In the preferred embodiment of the present invention, the spectral smoother 112 is more generally described as a processor. Spectral smoothing, in general, is well known in the art, thus no further discussion will be presented except to facilitate the understanding of the present invention. A detailed description of spectral smoothing can be found in a paper by Y. Tohkura, F. Itakura, and S. Hashimoto, "Spectral Smoothing Technique in PARCOR Speech Analysis-Synthesis", IEEE Trans. on Acoustics, Speech, and Signal Processing, Vol. ASSP-26, No.6, December 1978.

In the preferred embodiment of the present invention, the filter 114 filters the phase and magnitude of the pole representation of the spectral estimate 119. The filter 114 effectively slows the movement of the poles of the spectral estimate 119. It does this by applying a first order low pass filter directly to the reflection coefficients of the spectral estimate 119, wherein the filter has the following transfer function: ##EQU1##

In the preferred embodiment of the present invention, the spectral estimator 113 is a linear predictor using an algorithm known in the art as FLAT (fixed-point lattice technique). The FLAT algorithm is well known in the art, thus no further discussion will be presented except to facilitate the understanding of the present invention. A detailed description of the FLAT algorithm can be found in the EIA/TIA IS-54 publication "Cellular System Dual-Mode Mobile Station-Base Station Compatibility Standard", April 1992.

In the preferred embodiment of the present invention, the voice activity detector 115 detects voice signals 202 in the presence of the noise signal 203 by measuring the energy of the input signal 117 and comparing it to an estimate of the energy in the noise signal 201. The voice activity detector 115 produces a control signal 121 having two states and is responsive to the presence of a voice signal 202 in the input signal 117. Voice activity detectors are well known in the art, thus no further discussion will be presented except to facilitate the understanding of the present invention.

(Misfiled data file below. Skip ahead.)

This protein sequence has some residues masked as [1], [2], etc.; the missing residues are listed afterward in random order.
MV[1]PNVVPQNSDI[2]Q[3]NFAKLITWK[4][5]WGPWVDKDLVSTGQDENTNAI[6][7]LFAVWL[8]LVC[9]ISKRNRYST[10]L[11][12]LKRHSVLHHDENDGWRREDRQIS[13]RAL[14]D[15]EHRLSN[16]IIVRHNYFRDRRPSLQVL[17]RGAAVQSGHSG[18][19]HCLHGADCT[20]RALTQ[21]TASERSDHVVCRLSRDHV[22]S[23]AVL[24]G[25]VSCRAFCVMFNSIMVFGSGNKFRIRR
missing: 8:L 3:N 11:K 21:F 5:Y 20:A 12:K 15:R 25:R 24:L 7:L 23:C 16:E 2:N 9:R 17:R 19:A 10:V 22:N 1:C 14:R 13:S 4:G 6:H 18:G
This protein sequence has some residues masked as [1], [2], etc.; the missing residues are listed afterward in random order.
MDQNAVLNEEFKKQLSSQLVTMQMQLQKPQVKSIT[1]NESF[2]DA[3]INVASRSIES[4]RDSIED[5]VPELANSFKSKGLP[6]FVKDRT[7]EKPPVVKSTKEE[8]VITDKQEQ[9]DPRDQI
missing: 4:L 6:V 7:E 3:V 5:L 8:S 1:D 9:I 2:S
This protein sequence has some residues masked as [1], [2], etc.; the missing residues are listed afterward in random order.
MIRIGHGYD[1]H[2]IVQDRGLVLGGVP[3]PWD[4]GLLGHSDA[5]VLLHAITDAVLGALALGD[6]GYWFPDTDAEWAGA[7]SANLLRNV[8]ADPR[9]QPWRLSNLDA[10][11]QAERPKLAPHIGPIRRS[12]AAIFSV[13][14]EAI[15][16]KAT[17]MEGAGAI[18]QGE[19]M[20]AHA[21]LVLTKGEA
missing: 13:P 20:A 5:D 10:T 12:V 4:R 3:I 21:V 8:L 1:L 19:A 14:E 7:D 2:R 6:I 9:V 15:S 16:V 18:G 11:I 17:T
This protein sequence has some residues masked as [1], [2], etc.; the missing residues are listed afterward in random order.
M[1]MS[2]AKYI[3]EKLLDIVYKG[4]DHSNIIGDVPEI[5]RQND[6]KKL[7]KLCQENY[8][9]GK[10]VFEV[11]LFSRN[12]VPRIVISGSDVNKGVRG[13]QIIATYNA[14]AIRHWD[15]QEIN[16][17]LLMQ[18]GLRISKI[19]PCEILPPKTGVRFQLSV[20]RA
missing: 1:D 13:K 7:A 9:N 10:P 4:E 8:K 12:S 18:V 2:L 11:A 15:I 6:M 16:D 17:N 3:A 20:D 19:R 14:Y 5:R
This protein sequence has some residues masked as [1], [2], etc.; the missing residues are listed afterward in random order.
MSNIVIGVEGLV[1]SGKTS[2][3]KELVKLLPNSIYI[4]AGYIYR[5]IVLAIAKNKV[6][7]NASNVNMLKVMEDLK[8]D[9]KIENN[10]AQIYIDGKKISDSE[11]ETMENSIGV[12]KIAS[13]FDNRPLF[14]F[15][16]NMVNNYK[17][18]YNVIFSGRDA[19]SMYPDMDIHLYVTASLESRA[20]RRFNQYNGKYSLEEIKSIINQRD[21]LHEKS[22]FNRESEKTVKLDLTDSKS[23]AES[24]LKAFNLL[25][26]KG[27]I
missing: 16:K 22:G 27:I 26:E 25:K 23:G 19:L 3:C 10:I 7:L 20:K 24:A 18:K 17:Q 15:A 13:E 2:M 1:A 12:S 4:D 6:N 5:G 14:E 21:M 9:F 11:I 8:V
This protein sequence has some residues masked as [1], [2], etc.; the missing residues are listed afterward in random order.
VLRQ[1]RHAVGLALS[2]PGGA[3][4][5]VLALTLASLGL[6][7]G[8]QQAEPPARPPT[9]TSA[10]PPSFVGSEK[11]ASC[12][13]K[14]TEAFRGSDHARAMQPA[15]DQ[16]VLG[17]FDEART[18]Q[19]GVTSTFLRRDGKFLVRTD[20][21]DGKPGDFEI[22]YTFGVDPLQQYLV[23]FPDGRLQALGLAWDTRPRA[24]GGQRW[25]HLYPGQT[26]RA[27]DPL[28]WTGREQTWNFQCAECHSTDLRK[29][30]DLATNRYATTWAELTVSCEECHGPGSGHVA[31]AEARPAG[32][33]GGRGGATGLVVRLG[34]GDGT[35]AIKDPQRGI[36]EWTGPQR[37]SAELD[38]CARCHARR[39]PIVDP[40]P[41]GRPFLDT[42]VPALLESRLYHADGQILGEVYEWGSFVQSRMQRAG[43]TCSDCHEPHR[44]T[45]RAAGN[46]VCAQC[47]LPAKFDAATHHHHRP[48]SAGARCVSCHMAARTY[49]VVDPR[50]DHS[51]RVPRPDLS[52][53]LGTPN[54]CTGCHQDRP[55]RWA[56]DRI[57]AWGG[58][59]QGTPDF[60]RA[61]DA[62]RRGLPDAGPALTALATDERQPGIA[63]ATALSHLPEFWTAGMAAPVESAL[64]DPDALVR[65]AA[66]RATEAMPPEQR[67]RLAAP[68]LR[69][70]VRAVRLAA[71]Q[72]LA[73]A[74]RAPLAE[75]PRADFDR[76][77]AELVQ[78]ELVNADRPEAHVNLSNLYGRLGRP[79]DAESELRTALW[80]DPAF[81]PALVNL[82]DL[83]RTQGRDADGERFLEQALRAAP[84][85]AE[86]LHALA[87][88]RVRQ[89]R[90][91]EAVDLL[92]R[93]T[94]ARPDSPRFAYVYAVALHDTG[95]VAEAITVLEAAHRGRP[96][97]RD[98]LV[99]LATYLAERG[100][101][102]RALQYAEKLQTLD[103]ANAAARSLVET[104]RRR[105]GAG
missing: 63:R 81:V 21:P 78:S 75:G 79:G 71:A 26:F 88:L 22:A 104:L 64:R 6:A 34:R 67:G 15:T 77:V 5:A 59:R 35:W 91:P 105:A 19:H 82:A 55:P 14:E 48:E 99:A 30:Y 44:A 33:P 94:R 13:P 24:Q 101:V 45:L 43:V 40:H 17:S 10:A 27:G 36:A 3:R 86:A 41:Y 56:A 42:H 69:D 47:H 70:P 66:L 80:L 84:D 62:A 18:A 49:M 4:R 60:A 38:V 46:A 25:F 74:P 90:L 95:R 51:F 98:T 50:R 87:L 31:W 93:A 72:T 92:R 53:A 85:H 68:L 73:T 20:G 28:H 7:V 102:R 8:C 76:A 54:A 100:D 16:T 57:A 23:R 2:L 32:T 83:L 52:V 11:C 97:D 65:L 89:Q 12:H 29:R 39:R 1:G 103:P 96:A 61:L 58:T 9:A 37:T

In the preferred embodiment of the present invention, the switch is conventional and is a single pole, double throw switch operative responsive to the control signal 121.

The following text more specifically describes the functional relationship and interconnection between the spectral smoother 112, the spectral estimator 113, the filter 114, the switch 130 and the voice activity detector 115 of the spectral analyzer 111, in accordance with the preferred embodiment of the present invention. The input signal 117 is coupled to the spectral analyzer 111. In the spectral analyzer 111, the input signal is coupled to both the spectral smoother 112 and the voice activity detector 115. The voice activity detector 115 produces the control signal 121 responsive to the presence of a voice signal 202 in the input signal 117. The voice activity detector 115 produces a control signal 121 having a first state when a voice signal 202 is detected and a second state when no voice is detected. The control signal 121 is coupled to the spectral smoother 112. The spectral smoother 112 smoothes the spectrum of the input signal 117 over the first bandwidth, for example 80 Hz, responsive to the control signal 121 being in the first state. The spectral smoother 112 smoothes the spectrum of the input signal 117 over the second bandwidth, for example 1200 Hz, responsive to the control signal 121 being in the second state. Switching between the first and the second bandwidths is needed because the first bandwidth produces optimal results during the voice signals 202 and the second bandwidth produces optimal results between the voice signals 202. The second bandwidth, however, cannot be made too wide relative to the bandwidth of the input signal because the shape of the noise signal would be lost and the noise would sound unnatural. The spectral smoother 112 produces the smoothed spectrum 118 of the input signal 117. The smoothed spectrum 118 of the input signal 117 is coupled to the spectral estimator 113 which produces the spectral estimate 119 of the smoothed spectrum 118 of the input 117. Additionally, switching between the first and the second bandwidths is virtually undetectable by the user.